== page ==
an LED bulb next to an old incandescent and CFL bulb with the word Flickering? in the middle

Almost everyone will admit that flickering LEDs are a big nuisance. You could be reading, cleaning up after dinner, or preparing a grocery list when the lights persistently go on and off. It gets on your nerves! Why do your lights keep flickering?

Here’s why LED bulbs flicker:

Voltage fluctuations

Poor/low-quality LED drivers

Faulty wall switch

A loose bulb

A faulty/low-quality bulb

In this article, I’ll elaborate on the causes and the solutions to the problem. You won’t have anymore annoying light flickering by the time you’re done reading!

What Causes LED Light Flickering? And Quick-Fix Solutions

Flickering could be a feature that some light sources sport or a sign of an underlying issue. Here’s why it occurs, whether or not it’s something to worry about, and the solution.

Flickering is common in LED and fluorescent lights, so you shouldn’t be too alarmed if you experience it.

When I owned my previous lighting company, we unfortunately had all kinds of returns and warranty calls in from flickering LED bulbs and fixtures. It’s just part of the industry that you’ll get them sometimes.

Particularly, fluorescent lights may flicker a few times when turned on as the phosphor moves toward peak illumination. This also happens when the light is connected to a failing ballast.

LED lights can flicker due to more specific reasons, such as:

● Receiving a low-frequency alternating current

● Having faulty LED drivers

● Improperly connected to certain dimming systems

Although flickering in this scenario is not particularly problematic, it can be quite frustrating.

You can solve the issue by opting for lighting products that are flicker-free. Check the packaging or confirm with the retailer when buying the lights.

Loose Bulbs

Double-check that your bulbs aren’t loose, as that could be why they flicker!

For many, this is frequently the most obvious reason a bulb flickers. A loose bulb does not receive sufficient current, so it’s prone to periodic dimming.

You can easily check whether a loose connection is an issue by unscrewing and re-screwing your bulb onto its fixture.

Wear protective gloves to avoid minor electrical shocks or burns from a hot bulb. If the flicker persists, then a loose connection is not the problem.

Faulty Wall Switch

Did you replace your old dimmer switch (the one you were using with an incandescent bulb), or it’s the same one you’re using with your new LEDs?

If you didn’t, this could be why your bulbs are flickering.

It’s time to replace the wall switch with one compatible with energy-saving LEDs.

Again, confirm that your dimmer’s ratings are compatible with your bulbs’ as this could also lead to flickering.

Lastly, check the wiring around the switch; if it’s loose or faulty, your bulbs will flicker.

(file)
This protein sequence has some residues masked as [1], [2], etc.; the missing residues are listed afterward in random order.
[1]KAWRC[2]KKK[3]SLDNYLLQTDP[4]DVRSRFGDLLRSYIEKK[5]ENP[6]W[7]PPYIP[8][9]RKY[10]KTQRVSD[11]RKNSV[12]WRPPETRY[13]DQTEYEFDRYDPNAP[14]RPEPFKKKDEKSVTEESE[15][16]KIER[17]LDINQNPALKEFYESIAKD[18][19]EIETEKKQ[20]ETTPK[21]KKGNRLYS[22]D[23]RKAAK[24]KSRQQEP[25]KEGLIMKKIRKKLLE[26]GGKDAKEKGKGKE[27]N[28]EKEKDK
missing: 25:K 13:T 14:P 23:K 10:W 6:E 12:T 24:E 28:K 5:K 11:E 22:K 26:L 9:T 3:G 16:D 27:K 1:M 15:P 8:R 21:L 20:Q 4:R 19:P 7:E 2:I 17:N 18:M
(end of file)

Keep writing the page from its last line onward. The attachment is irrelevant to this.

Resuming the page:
Loose Wiring

A series of exposed, separated wires in various colors resting against a corroded steel pipe
Bad wiring could be why your LEDs flicker.

A flicker problem due to loose wiring is serious, as it can cause a fire accident. But, other than wiring, the problem could be a circuit breaker issue.

If you’ve checked out the other probable flickering causes and cannot find one, inspect the wiring.

Caveat: Involve an electrician for this, as you risk getting electrocuted if you touch loose wires.

Fluctuating Voltage

Have you noticed your energy-saving LED lights flicker when you turn on an electrical appliance?

This usually occurs when the appliance uses a lot of power. For example, it could be your dishwasher, washing machine, or even your air conditioner.

When lights flicker in your home because of an appliance, it’s usually because of fluctuating voltage levels.

However, if the flickering lasts longer than the use of the appliance, then you should definitely be worried.

You can also tell you have a voltage level issue when your lights unexpectedly dim or burn out.

This means your home’s voltage exceeds the desired voltage level range for home use, causing appliances with lower voltage ratings to burn out.

Caveat: Call a technician/electrician to check out the problem.

If you’re more of a DIY person and have some basic electrical knowledge, you can check the voltage levels yourself. If you do not have one already, purchase a multimeter and use it to measure your voltage levels.

Low-Quality Bulbs

Suppose you’re using a dimmer switch and experiencing a flickering problem even after replacing the old one with a new one. In that case, the problem could be your bulbs.

The solution: Get yourself a smart bulb; the problem is as good as gone.

Do All Energy-Saving LEDs Flicker?

All LEDs flicker, although when operating at the right frequency (50-60Hz), the flickering is so fast that we don’t actually note it.